On 6 August 1957 King addressed the National Beauty Culturist League's annual convention, "The Role of Beauticians in the Contemporary Struggle for Freedom," at which he received the organization's Civil Rights Award.1 Below, King declines League president Whickam's 24 June invitation to attend the beauticians' 1958 convention. Whickam was elected to SCLC's executive committee at the organization's 2 October 1958 meeting in Norfolk.2
Mrs. Katie E. Whickam, President
National Beauty Culturist League, Inc.
2100 Dryades Street
New Orleans, La.
Dear Mrs. Whickam:
On returning to the office, I found your letter of June 24th on my desk. It was certainly a great pleasure to hear from you and to be informed of your 39th Annual Convention in Miami, August 3 through August 7th, 1958.
I regret, very deeply, that a long standing commitment in another section of the country will make it impossible for me to be in attendance. I remember, so vividly, the rich experience that came to me last year when I had the good fortune to attend your meeting in New Orleans.
As you probably know, we have a new organization in the south known as the Southern Christian Leadership Conference of which I am serving as president. This organization has tremendous possibilities. We have already received enthusiastic support from leaders all across the south. Our basic aim is to implement the desegregation decision of the Supreme Court on the local level through nonviolent means.
At present, we are in the midst of intensifying our drive to get folk out to vote. It is our hope that through our efforts and those of other organizations, we will be able to double the number of Negro registered voters by 1960.
Although I cannot attend the meeting in Miami, I would appreciate it very much if you would give a few minutes to our representative from the Southern Christian Leadership Conference to make a statement concerning our work. Our associate director is Miss Ella J. Baker. She is a very able person and a stimulating speaker.
I have already mentioned the National Beauty Culturist League to her and she expressed great interest in it. She would be more than happy to attend the convention in Miami. If this is at all possible, please contact me and I will immediately relay the message to her.3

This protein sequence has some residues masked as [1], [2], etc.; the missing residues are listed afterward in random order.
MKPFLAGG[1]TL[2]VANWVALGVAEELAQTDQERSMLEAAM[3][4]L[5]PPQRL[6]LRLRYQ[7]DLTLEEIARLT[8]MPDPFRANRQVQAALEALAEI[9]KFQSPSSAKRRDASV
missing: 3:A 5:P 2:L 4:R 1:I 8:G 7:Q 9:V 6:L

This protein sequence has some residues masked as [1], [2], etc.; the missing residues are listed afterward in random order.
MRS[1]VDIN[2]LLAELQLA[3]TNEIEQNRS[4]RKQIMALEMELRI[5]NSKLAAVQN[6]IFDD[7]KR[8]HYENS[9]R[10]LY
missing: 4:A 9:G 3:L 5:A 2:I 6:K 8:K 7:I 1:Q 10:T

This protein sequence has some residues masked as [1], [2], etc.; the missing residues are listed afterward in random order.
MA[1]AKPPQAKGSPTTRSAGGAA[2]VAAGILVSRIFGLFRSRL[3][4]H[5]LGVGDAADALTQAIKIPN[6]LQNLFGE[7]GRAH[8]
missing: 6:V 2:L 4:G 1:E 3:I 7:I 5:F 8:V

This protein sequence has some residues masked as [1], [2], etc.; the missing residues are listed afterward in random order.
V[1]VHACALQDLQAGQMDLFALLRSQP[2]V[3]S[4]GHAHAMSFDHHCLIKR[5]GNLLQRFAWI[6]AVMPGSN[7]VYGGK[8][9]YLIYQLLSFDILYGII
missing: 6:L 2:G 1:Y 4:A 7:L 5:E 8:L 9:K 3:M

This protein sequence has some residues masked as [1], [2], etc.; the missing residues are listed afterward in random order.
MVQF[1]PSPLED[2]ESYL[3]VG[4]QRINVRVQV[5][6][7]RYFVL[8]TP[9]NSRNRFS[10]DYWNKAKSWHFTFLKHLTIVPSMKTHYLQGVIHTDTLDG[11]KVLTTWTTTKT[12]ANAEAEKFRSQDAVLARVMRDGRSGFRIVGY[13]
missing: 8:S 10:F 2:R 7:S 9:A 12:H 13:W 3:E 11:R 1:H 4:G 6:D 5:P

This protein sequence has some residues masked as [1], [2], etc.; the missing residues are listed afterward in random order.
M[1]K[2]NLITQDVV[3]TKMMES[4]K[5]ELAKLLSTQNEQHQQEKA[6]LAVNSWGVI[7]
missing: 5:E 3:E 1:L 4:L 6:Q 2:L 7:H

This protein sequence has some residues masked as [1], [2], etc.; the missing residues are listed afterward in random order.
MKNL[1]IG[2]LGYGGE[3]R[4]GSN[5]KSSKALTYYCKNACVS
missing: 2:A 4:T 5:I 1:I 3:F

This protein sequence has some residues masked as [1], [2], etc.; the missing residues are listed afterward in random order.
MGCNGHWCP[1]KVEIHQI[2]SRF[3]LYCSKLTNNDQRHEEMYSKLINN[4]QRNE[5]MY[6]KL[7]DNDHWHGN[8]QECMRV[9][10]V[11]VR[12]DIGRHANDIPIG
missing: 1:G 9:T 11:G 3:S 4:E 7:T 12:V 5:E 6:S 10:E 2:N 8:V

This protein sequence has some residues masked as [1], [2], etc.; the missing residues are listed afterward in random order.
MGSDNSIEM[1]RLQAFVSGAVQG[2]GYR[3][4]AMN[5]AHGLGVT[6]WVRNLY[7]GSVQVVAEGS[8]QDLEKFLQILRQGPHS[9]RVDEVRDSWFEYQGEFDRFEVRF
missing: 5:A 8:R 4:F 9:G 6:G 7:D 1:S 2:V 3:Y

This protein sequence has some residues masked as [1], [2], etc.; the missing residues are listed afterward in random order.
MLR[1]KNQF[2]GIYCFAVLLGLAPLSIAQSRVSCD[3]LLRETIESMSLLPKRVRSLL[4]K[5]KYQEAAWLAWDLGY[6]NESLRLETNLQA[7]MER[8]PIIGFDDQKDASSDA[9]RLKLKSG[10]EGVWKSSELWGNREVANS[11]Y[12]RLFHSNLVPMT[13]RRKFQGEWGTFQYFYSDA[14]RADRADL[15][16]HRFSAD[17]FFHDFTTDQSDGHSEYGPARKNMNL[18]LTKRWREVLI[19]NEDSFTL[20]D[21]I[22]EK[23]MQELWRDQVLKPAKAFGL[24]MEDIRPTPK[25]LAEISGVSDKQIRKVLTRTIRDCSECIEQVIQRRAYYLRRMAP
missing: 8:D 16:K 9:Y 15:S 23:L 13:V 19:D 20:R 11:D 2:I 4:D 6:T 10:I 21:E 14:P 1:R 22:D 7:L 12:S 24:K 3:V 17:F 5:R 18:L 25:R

As you state so well in your letter, the women of the nation and the south have a tremendous role to play in this tense period of transition. This is one of the reasons we employed a woman as associate director of the Southern Christian Leadership Conference. We felt the need of bringing together this vast wealth of latent potential.
Again, may I thank you for your gracious invitation to me and repeat my regret because I cannot be with you.
However, it is my fervent hope that you will find it possible to give Miss Baker just a few minutes at your meeting.
My good wishes and prayers are with you for the best convention ever.
Martin Luther King, Jr.
Dictated but not read.
1. In his morning presentation at Booker T. Washington High School in New Orleans, King stressed the importance of the ballot, legislation, and education in the struggle for justice in the South, adding: "I am not too optimistic to believe that integration is 'just around the corner.' We have come a long, long way and we still have a long way to go, but we must keep moving in spite of the delay tactics used by segregationists" (Marcus Neustadter, "'New Age Comin'—King," Louisiana Weekly, 10 August 1957).
2. Katie E. Whickam, who became president of the National Beauty Culturist League in 1957, was elected assistant secretary of SCLC at the May 1959 meeting in Tallahassee, thereby becoming SCLC’s first woman officer.
3. Baker probably addressed the National Beauty Culturists on 5 August (Baker to I. M. Augustine, 21 July 1958).
MLKP-MBU, Martin Luther King, Jr., Papers, 1954-1968, Boston University, Boston, Mass.